UK visit visa rejected due to unexplained deposits, how to approach. complex statement

I had applied for a UK visitor visa for General Medical Council registration, however I did not mention some recent deposits to my account.

The first bank statement is in your name (account number
ending at 9901) the Standard Chartered Bank showing a close
balance of USD $ 5,092 (£ 3,971). I have noticed that the account contains
an unexplained deposit of USD $ 700 (£ 545) on 02/12/2019, origins
of which are not clear. The documents presented do not show where this
The money has come. Therefore, I am not satisfied that the balance
indicated on your bank statement is an accurate reflection of your
habitual financial position and that your personal circumstances are so
set. This undermines the credibility of your application.

My second statement withdrawal on the same date and converted to USD was lost. The question is how to approach it.

The second bank statement is in your own name (account number
ending at 9901) the Standard Chartered Bank showing a close
PKR 177,159 balance (£ 893). I have noticed that the account contains
unexplained deposits totaling PKR 247,744 (£ 1,249) between 07/01/2020
and 01/22/2020 whose origins are not clear. Documents
presented does not show where this money comes from. Therefore i am
you are not satisfied that the balance indicated on your bank statement is
accurate reflection of your usual financial position and that your
Personal circumstances are as indicated. This undermines credibility.
of your application

This has two components, first are some bank deposits made by my friends who used my credit card to pay the exam fee and returned my money, these amount to 5 deposits, how can I make an acceptable statement for that?

The second is the money my brother sent me, this was sent to my inactive bank account that I use very little (I had not mentioned it on the visa). Now, should I mention this statement and my brother's statement as evidence? Do I make a statement for this?

Approval workflow returns the same approval status as the approved peer list item rejected by the approver

I create an approval workflow as follows

which always returns the approved result even if it is rejected, suggest the correct way to return the rejected value if Approvar rejected the list item

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What exactly does rejected mean in Oracle listener?

What exactly are the reasons why the listener rejects any connection attempt in the database?

Another question is, the amount of connection rejected is lsnrctl services Has the command connection been rejected since the listener started?

Email – Exim4 Rejected RCPT: address not routable when using / etc / aliases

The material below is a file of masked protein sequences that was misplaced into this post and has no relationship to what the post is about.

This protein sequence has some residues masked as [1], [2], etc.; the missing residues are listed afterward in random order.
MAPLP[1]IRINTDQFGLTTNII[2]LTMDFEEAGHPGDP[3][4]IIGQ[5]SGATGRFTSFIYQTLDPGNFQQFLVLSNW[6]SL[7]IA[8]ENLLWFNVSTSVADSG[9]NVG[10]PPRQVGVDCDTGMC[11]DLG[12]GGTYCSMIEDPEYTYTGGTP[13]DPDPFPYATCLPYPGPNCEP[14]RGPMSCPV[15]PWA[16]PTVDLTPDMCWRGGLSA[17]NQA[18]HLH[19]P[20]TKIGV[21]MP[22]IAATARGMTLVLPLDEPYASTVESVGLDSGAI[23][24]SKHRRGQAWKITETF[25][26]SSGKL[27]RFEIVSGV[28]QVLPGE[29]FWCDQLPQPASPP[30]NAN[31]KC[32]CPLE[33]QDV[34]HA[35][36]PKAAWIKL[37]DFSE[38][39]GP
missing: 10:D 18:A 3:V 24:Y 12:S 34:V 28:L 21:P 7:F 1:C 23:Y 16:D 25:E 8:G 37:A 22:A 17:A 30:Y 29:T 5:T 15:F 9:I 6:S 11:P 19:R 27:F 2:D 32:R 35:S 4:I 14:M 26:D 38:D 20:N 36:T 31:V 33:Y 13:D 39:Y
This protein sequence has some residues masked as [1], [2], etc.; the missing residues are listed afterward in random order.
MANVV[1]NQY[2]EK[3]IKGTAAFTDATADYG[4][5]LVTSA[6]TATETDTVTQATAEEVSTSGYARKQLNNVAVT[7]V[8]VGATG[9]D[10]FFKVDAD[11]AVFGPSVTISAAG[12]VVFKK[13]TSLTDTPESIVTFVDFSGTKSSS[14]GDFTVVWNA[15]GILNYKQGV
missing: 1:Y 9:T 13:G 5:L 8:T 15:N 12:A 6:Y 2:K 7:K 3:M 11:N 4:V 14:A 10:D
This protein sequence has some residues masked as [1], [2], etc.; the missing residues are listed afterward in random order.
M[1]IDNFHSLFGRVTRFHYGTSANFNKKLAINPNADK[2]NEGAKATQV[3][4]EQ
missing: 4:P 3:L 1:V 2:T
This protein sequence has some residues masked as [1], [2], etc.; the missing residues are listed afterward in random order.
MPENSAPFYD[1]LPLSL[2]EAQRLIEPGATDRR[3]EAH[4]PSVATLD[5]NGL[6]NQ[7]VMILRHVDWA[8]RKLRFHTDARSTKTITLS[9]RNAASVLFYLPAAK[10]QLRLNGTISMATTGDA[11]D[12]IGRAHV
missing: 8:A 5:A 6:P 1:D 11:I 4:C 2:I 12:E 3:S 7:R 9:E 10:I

I am trying to redirect emails originally sent to hello@example.comat

I have aliases archive:


And the following routers:

  driver = accept
  domains = +local_domains
  local_parts = mrxxx
  transport = local_dst
  cannot_route_message = Unknown mailbox

  driver = redirect
  data = ${lookup{$local_part}lsearch{/etc/aliases}}
  cannot_route_message = Unknown mailbox

local_dst transport It looks like the following:

  driver = appendfile
  directory = /var/mail/$local_part/Maildir
  mode_fail_narrower = false

According to the debug information, everything should work fine:

--------> local_router router <--------
checking domains in "@ :"? yes (matched "") in "+local_domains"? yes (matched "+local_domains")
checking local_parts
hello in "mrxxx"? no (end of list)
local_router router skipped: local_parts mismatch
--------> aliases_router router <--------
calling aliases_router router
rda_interpret (string): '${lookup{$local_part}lsearch{/etc/aliases}}'
 search_open: lsearch "/etc/aliases"
 search_find: file="/etc/aliases"
   key="hello" partial=-1 affix=NULL starflags=0
 LRU list:
 internal_search_find: file="/etc/aliases"
   type=lsearch key="hello"
 file lookup required for hello
   in /etc/aliases
 lookup yielded:
expanded: ''
file is not a filter file
extract item:
aliases_router router generated
  errors_to=NULL transport=NULL
  uid=unset gid=unset home=NULL
routed by aliases_router router
  envelope to:
--------> local_router router <--------
checking domains in "@ :"? yes (matched "") in "+local_domains"? yes (matched "+local_domains")
checking local_parts
mrxxx in "mrxxx"? yes (matched "mrxxx")
calling local_router router
local_router router called for
  domain =
set transport local_dst
queued for local_dst transport: local_part = mrxxx
domain =
  domain_data=NULL localpart_data=NULL
routed by local_router router
  envelope to:
  transport: local_dst
  router = local_router, transport = local_dst
search_tidyup called
>>>>>>>>>>>>>>>> Exim pid=16 (main) terminating with rc=0 >>>>>>>>>>>>>>>>

However, emails are rejected:

2020-03-08 21:24:20.079 (14) ( I=( X=TLS1.3:TLS_AES_128_GCM_SHA256:128 CV=no SNI="" F= rejected RCPT : Unrouteable address

Any ideas?

Should the "admin-ajax.php" file be allowed or rejected on my WordPress site in robots.txt?

This file is often used front-end by themes and add-ons.
It was modified in the WordPress robots.txt file a couple of years ago to allow tracking for this reason, after a problem with Google that could not track it.

The WP Core ticket thread can be found here and offers more information